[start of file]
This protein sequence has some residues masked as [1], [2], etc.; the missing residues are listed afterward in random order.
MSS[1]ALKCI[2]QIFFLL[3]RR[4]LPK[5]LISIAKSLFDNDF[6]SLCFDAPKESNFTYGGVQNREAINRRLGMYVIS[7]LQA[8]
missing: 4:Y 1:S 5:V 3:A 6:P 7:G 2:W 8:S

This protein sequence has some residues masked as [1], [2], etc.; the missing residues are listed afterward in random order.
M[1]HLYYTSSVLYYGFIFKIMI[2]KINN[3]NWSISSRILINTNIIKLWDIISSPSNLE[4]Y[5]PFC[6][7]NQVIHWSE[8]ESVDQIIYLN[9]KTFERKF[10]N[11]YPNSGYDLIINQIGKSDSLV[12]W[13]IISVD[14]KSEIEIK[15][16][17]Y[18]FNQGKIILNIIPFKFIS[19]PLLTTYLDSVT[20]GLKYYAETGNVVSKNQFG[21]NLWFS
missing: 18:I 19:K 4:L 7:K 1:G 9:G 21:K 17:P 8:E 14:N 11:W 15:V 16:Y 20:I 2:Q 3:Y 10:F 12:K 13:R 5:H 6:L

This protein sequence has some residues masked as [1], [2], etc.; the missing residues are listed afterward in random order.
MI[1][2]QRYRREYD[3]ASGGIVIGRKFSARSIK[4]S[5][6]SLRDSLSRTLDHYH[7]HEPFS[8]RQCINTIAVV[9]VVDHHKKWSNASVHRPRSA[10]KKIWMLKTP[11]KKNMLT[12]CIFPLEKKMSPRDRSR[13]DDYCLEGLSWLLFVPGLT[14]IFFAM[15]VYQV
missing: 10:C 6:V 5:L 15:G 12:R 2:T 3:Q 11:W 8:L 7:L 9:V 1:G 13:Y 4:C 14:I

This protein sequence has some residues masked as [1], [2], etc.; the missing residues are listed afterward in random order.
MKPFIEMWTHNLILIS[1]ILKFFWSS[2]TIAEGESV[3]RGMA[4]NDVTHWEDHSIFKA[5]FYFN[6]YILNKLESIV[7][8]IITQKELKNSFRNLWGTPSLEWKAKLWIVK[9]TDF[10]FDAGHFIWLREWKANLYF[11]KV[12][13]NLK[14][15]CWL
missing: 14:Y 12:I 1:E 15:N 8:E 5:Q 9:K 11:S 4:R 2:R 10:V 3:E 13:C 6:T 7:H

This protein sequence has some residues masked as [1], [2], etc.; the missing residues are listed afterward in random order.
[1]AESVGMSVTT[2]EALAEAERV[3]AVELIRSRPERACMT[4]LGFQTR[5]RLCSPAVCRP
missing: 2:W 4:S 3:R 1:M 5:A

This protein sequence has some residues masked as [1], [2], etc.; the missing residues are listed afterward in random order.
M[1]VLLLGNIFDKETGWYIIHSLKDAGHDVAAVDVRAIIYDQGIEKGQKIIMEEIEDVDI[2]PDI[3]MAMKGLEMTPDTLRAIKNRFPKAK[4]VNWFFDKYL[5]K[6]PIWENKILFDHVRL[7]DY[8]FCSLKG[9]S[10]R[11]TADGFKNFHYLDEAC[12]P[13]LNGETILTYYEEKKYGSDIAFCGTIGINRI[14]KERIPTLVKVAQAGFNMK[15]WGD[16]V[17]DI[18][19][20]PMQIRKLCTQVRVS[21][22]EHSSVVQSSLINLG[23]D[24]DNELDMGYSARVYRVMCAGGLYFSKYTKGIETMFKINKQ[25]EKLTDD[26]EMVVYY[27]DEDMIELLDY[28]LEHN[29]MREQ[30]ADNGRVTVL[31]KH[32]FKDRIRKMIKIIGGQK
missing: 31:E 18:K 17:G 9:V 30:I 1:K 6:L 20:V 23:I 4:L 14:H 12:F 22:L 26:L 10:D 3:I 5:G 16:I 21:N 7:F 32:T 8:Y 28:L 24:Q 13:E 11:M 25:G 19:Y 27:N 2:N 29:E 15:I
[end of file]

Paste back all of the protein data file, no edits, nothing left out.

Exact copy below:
This protein sequence has some residues masked as [1], [2], etc.; the missing residues are listed afterward in random order.
MSS[1]ALKCI[2]QIFFLL[3]RR[4]LPK[5]LISIAKSLFDNDF[6]SLCFDAPKESNFTYGGVQNREAINRRLGMYVIS[7]LQA[8]
missing: 4:Y 1:S 5:V 3:A 6:P 7:G 2:W 8:S

This protein sequence has some residues masked as [1], [2], etc.; the missing residues are listed afterward in random order.
M[1]HLYYTSSVLYYGFIFKIMI[2]KINN[3]NWSISSRILINTNIIKLWDIISSPSNLE[4]Y[5]PFC[6][7]NQVIHWSE[8]ESVDQIIYLN[9]KTFERKF[10]N[11]YPNSGYDLIINQIGKSDSLV[12]W[13]IISVD[14]KSEIEIK[15][16][17]Y[18]FNQGKIILNIIPFKFIS[19]PLLTTYLDSVT[20]GLKYYAETGNVVSKNQFG[21]NLWFS
missing: 18:I 19:K 4:L 7:K 1:G 9:G 21:K 17:P 8:E 14:N 11:W 15:V 16:Y 20:I 2:Q 3:Y 10:F 12:K 13:R 5:H 6:L

This protein sequence has some residues masked as [1], [2], etc.; the missing residues are listed afterward in random order.
MI[1][2]QRYRREYD[3]ASGGIVIGRKFSARSIK[4]S[5][6]SLRDSLSRTLDHYH[7]HEPFS[8]RQCINTIAVV[9]VVDHHKKWSNASVHRPRSA[10]KKIWMLKTP[11]KKNMLT[12]CIFPLEKKMSPRDRSR[13]DDYCLEGLSWLLFVPGLT[14]IFFAM[15]VYQV
missing: 10:C 6:V 5:L 15:G 12:R 2:T 3:Q 11:W 8:L 7:L 9:V 1:G 13:Y 4:C 14:I

This protein sequence has some residues masked as [1], [2], etc.; the missing residues are listed afterward in random order.
MKPFIEMWTHNLILIS[1]ILKFFWSS[2]TIAEGESV[3]RGMA[4]NDVTHWEDHSIFKA[5]FYFN[6]YILNKLESIV[7][8]IITQKELKNSFRNLWGTPSLEWKAKLWIVK[9]TDF[10]FDAGHFIWLREWKANLYF[11]KV[12][13]NLK[14][15]CWL
missing: 14:Y 12:I 1:E 15:N 8:E 5:Q 9:K 11:S 4:R 2:R 10:V 3:E 13:C 6:T 7:H

This protein sequence has some residues masked as [1], [2], etc.; the missing residues are listed afterward in random order.
[1]AESVGMSVTT[2]EALAEAERV[3]AVELIRSRPERACMT[4]LGFQTR[5]RLCSPAVCRP
missing: 2:W 4:S 3:R 1:M 5:A

This protein sequence has some residues masked as [1], [2], etc.; the missing residues are listed afterward in random order.
M[1]VLLLGNIFDKETGWYIIHSLKDAGHDVAAVDVRAIIYDQGIEKGQKIIMEEIEDVDI[2]PDI[3]MAMKGLEMTPDTLRAIKNRFPKAK[4]VNWFFDKYL[5]K[6]PIWENKILFDHVRL[7]DY[8]FCSLKG[9]S[10]R[11]TADGFKNFHYLDEAC[12]P[13]LNGETILTYYEEKKYGSDIAFCGTIGINRI[14]KERIPTLVKVAQAGFNMK[15]WGD[16]V[17]DI[18][19][20]PMQIRKLCTQVRVS[21][22]EHSSVVQSSLINLG[23]D[24]DNELDMGYSARVYRVMCAGGLYFSKYTKGIETMFKINKQ[25]EKLTDD[26]EMVVYY[27]DEDMIELLDY[28]LEHN[29]MREQ[30]ADNGRVTVL[31]KH[32]FKDRIRKMIKIIGGQK
missing: 31:E 18:K 17:G 9:V 30:I 1:K 6:L 20:V 23:I 4:L 14:H 12:F 22:L 26:L 10:D 3:I 5:G 16:I 21:N 7:F 32:T 8:Y 28:L 24:Q 13:E 11:M 25:G 19:Y 27:N 2:N 29:E 15:I